Back in the mid-1980’s I saw a short clip about an outfielder in the Royals system who scouts were getting excited about. This was most likely just a puff piece and perhaps time filler but I didn’t know that at the time. If not for one comment, though, I probably wouldn’t have given the story a second thought. Someone I’d never heard of and whose name I can’t remember claimed Van Snider was the next Von Hayes, and I really liked Von Hayes. There were no blogs, twitter or Keith Law to tell me that this was a ridiculous claim.
Like Hayes, Snider was a left-handed hitter with pop and speed. In 1983, as a 19 year old for the Class A Charleston Royals, he hit .291/.355/.484 with 20 home runs, 26 stolen bases and 94 RBIs. He struggled in Double A the next two seasons but the third time was the charm in 1986 when he smacked 26 home runs while hitting .270/.337/.504 for the Memphis Chicks (this was likely the year the above mentioned puff piece aired). The warning signs were clearly there though as he only drew 48 walks and struck out a whopping 140 times. But no matter, someone claimed he was the next Von Hayes so that’s what I believed and I lived my life secure in the knowledge that the next Von Hayes was in the Royals system.
And then one day, he wasn’t.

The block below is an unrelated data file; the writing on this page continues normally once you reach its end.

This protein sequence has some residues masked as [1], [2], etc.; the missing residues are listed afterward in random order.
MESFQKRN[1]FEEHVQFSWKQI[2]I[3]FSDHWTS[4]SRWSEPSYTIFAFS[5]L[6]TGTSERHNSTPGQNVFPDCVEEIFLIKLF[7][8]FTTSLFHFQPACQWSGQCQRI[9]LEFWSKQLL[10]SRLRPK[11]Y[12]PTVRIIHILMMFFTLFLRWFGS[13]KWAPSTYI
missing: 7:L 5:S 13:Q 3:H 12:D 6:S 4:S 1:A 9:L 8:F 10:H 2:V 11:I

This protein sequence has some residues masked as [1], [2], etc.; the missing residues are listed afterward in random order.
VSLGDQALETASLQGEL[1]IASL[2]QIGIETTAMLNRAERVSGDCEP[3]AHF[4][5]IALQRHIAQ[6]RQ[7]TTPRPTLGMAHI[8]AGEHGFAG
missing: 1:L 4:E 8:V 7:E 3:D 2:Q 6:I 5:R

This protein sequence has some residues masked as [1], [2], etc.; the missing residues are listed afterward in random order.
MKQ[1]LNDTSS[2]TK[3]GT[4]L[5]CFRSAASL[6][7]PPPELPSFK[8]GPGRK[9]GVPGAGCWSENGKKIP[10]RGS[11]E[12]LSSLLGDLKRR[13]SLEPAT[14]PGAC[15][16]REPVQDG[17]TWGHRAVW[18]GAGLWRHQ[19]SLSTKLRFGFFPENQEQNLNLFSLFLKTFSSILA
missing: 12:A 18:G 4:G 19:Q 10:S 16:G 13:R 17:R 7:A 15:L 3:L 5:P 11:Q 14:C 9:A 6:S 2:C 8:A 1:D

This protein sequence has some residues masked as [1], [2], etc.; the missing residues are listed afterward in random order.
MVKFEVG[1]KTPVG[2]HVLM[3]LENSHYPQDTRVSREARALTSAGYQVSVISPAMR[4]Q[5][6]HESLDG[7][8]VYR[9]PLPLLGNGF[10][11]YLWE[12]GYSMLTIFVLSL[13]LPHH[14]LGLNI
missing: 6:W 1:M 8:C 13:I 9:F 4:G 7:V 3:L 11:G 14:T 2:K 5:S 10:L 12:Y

On February 15, 1988* the Royals traded Snider to the Cincinnati Reds for a relief pitcher who had posted a 6.52 ERA the year before. The Reds GM at the time, Murray Clark, said this relief pitcher had no chance at making the club and there were younger pitchers they wanted to give shots to in Triple A. I was not happy Snider was traded for a guy whose former team simply had no use for. Fortunately for the Royals they didn’t need my approval when they acquired Jeff Montgomery. It worked out pretty well for them as Monty went on to accumulate 304 saves while making three All Star games (thanks in large part to the bust known as Mark Davis).
It worked out less well for Cincinnati. Snider only received 36 plate appearances as a Red and put up a paltry .200/.194/.314 line. His lone career home run came on September 21, 1998. It was a 3 run shot that helped deny Rick Reuschel his 20th win of the year. Though he continued to play pro ball through the 1995 season he was never given another shot in the big leagues. He still won at life though. According to his Wikipedia page, Snider has enjoyed a successful career as a police officer in Mayfield Heights, Ohio. Let’s see Von Hayes do that.
May 16, 2012; Kansas City, MO, USA; Kansas City Royals relief pitcherJonathan Broxton
(51) delivers a pitch in the ninth inning of the game against the Baltimore Orioles at Kauffman Stadium. The Orioles won 4-3. Mandatory Credit: Denny Medley-USA TODAY Sports
The Reds and Royals have been frequent trade partners over the years with Kansas City coming out on top the majority of the time. Besides Montgomery, they’ve also robbed the Reds of Hal McRae and Charlie Leibrandt. Most recently they received actual talent in exchange for Johnny Drama. I guess I’m just surprised Cincinnati hasn’t put Kansas City on any sort of call block.
*Editor’s note: Baseball Reference lists the trade as being a 2/15/88 deal. It’s also been reported as a 2/13/88 deal in some places. We’re comfortable sticking with B-R’s information.